personal improvement

Software testing experience So, You Want to Be a Software Tester? Here’s How to Get Started

Testing is a field that invites people from diverse backgrounds, so there's no one path to get into the role. But with the catch-22 of needing a job to get experience but needing experience to get a job, how do you break into software testing? Justin Rohrman has advice for anyone wanting some test experience.

Justin Rohrman's picture
Justin Rohrman
First draft with edits Tips for Writing a First (or Second or Third) Draft

Whether you’re writing for personal or professional purposes, a one-pager or an entire book, it's important to write several drafts. The initial draft doesn't have to be brilliant. It's simply raw data, and you’ll progress faster if you write it quickly so that you get out your ideas. Read on for more tips.

Naomi Karten's picture
Naomi Karten
Statistics Don't Be Fooled by Statistics

Statistics provide numbers that confer credibility to ideas, recommendations, and conclusions. But we do ourselves a disservice if we unthinkingly accept reported statistics without understanding how to interpret them—and without realizing that sometimes they are presented with deliberate deception.

Naomi Karten's picture
Naomi Karten
Why? Know the “Why” behind Your Projects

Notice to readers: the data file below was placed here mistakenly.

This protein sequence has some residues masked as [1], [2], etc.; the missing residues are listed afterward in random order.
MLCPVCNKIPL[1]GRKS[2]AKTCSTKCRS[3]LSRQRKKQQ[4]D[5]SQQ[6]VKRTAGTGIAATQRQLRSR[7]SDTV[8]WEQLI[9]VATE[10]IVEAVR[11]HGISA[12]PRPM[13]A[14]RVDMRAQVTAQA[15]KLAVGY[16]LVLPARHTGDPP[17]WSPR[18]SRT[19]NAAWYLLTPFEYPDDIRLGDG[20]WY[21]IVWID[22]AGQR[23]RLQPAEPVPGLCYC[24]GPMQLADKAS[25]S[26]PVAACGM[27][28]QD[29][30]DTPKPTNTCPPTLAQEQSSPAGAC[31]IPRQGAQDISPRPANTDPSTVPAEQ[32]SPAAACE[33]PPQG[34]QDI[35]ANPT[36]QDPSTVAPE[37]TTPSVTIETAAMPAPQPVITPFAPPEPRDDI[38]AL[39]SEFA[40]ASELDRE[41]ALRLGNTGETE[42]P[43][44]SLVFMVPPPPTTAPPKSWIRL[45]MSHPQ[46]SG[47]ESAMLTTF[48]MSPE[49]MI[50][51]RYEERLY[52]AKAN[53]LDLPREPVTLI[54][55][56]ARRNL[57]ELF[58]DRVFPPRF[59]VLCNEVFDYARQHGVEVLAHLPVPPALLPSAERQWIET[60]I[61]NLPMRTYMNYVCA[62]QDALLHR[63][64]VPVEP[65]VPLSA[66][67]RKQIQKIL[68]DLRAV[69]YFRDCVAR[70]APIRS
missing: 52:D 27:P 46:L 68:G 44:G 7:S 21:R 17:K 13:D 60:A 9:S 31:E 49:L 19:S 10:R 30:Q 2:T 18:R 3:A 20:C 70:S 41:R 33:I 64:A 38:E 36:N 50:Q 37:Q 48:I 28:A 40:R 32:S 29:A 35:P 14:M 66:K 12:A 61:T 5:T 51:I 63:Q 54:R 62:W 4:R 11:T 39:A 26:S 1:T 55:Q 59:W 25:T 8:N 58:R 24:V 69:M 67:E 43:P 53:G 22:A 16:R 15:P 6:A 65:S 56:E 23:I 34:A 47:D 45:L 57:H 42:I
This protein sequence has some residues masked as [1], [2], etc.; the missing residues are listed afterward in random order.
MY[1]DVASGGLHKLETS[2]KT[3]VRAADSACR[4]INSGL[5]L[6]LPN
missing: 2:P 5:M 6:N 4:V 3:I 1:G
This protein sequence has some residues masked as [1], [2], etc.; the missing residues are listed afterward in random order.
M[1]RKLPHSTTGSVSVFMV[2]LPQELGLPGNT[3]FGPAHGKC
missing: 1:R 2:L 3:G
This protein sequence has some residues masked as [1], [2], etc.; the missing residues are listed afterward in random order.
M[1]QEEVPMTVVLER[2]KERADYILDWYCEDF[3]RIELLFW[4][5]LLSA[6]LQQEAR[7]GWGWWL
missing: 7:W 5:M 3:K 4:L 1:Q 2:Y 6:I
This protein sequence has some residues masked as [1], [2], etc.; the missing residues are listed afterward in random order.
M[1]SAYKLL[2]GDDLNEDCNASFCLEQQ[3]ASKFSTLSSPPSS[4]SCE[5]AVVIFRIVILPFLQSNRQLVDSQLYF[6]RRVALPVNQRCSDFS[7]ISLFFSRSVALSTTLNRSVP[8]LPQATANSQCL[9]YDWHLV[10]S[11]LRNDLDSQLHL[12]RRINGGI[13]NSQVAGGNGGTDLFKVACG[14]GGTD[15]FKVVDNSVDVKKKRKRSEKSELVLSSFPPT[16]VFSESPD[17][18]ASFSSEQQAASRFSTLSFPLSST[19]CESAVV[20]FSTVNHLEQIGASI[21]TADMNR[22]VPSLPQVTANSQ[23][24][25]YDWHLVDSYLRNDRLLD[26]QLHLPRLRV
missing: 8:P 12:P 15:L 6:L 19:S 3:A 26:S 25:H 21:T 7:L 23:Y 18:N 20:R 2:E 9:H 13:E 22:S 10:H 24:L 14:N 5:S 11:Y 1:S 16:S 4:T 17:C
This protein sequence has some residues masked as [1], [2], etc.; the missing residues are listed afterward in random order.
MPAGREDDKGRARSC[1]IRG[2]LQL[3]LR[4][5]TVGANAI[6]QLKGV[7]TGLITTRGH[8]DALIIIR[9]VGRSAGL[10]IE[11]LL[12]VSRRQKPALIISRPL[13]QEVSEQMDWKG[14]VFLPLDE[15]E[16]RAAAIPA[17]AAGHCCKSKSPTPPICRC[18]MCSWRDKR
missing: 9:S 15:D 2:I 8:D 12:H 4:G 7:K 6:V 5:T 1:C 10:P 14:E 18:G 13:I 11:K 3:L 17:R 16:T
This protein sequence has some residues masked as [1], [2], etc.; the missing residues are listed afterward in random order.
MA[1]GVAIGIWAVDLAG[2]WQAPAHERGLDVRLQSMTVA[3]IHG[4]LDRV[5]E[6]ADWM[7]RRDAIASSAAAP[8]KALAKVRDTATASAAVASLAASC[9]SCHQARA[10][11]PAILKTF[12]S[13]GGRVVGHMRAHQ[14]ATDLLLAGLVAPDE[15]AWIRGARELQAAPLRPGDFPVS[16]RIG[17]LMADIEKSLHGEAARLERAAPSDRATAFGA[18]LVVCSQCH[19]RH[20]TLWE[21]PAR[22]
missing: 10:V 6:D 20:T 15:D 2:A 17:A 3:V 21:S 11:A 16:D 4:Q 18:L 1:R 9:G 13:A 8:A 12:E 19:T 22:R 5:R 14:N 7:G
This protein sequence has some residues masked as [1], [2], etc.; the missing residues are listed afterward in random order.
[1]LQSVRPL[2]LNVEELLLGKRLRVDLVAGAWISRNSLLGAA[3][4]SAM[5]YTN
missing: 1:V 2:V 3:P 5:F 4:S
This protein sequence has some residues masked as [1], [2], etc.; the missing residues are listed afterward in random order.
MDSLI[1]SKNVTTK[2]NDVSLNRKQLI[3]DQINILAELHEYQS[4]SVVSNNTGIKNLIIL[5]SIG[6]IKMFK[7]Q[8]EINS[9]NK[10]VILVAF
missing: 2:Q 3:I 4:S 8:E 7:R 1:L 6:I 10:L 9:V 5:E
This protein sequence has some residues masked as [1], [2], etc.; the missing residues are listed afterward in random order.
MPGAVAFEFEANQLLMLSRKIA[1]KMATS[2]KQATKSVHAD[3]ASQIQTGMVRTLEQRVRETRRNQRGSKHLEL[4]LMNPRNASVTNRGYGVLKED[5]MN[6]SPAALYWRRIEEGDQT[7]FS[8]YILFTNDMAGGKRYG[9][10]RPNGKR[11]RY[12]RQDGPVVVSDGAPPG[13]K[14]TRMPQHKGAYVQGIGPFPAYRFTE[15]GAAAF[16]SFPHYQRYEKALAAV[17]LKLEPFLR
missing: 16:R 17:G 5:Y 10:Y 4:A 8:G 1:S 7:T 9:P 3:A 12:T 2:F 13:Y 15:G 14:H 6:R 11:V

Every project has its own unique reason for existence. We often work on projects to deliver some kind of return for our organizations. When you start a project, do you know what that return is? When we know the reasons behind our work, we can be more successful—knowing why can create success.

Johanna Rothman's picture
Johanna Rothman
puzzle piece How Software Testers Can Stay Relevant

Testers have an important responsibility to protect and further their craft. Many people who want to be considered testers should engage in career development more than they might have in the past. Hans Buwalda highlights four areas that testers need to understand to stay relevant.

Hans Buwalda's picture
Hans Buwalda
One-on-one meeting Make Your One-on-One Meetings More Effective

One-on-one meetings between managers and the people on their teams can be a very powerful tool, but it's also all too easy for these meetings to become routine, simply turning into regular status reports. One-on-ones should address career development, identify obstacles, and look at the big picture.

Steve Berczuk's picture
Steve Berczuk
Wolf in sheep's clothing Are You Doing the Important Work, or Do You Just Think You Are?

“Playing work” is when we do activities that look like work—they may even feel like work—but deep down, we know we aren’t being productive. These diversions are dangerous because they don't actually generate value and distract you from real work. Have you fallen victim to any of these deceptive time-wasters?

Matthew Heusser's picture
Matthew Heusser
Woman laughing Give Yourself a Boost with Laughter—whether Real or Not So Much

Laughter has health benefits similar to a workout, including increased heart rate, stretched muscles, improved blood flow, and enhanced respiration. What’s really interesting, though, is that faking laughter can cause your body to respond as though the laughter is real, thereby gaining similar benefits.

Naomi Karten's picture
Naomi Karten